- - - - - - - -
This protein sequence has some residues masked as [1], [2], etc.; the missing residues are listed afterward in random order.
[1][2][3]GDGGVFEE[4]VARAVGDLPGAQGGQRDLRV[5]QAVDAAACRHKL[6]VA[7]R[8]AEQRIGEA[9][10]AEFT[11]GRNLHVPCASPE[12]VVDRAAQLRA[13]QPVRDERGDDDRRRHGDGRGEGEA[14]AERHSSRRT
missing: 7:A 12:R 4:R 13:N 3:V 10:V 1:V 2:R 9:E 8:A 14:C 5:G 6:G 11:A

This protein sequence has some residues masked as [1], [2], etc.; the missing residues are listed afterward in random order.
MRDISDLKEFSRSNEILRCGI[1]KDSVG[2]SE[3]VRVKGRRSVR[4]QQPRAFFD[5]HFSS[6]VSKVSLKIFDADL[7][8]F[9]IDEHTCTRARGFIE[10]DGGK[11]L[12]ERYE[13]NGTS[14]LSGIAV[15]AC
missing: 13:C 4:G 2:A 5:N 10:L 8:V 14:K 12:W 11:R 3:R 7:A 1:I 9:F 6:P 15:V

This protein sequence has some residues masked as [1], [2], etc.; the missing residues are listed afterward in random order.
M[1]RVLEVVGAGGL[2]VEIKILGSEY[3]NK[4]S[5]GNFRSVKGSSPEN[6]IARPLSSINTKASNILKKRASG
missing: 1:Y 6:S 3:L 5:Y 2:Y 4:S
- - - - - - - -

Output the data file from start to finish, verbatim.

This protein sequence has some residues masked as [1], [2], etc.; the missing residues are listed afterward in random order.
[1][2][3]GDGGVFEE[4]VARAVGDLPGAQGGQRDLRV[5]QAVDAAACRHKL[6]VA[7]R[8]AEQRIGEA[9][10]AEFT[11]GRNLHVPCASPE[12]VVDRAAQLRA[13]QPVRDERGDDDRRRHGDGRGEGEA[14]AERHSSRRT
missing: 7:A 12:R 4:R 13:N 3:V 10:V 1:V 2:R 9:E 8:A 14:C 5:G 6:G 11:A

This protein sequence has some residues masked as [1], [2], etc.; the missing residues are listed afterward in random order.
MRDISDLKEFSRSNEILRCGI[1]KDSVG[2]SE[3]VRVKGRRSVR[4]QQPRAFFD[5]HFSS[6]VSKVSLKIFDADL[7][8]F[9]IDEHTCTRARGFIE[10]DGGK[11]L[12]ERYE[13]NGTS[14]LSGIAV[15]AC
missing: 13:C 4:G 2:A 5:N 10:L 8:V 14:K 12:W 11:R 3:R 7:A 1:I 9:F 6:P 15:V

This protein sequence has some residues masked as [1], [2], etc.; the missing residues are listed afterward in random order.
M[1]RVLEVVGAGGL[2]VEIKILGSEY[3]NK[4]S[5]GNFRSVKGSSPEN[6]IARPLSSINTKASNILKKRASG
missing: 1:Y 6:S 3:L 5:Y 2:Y 4:S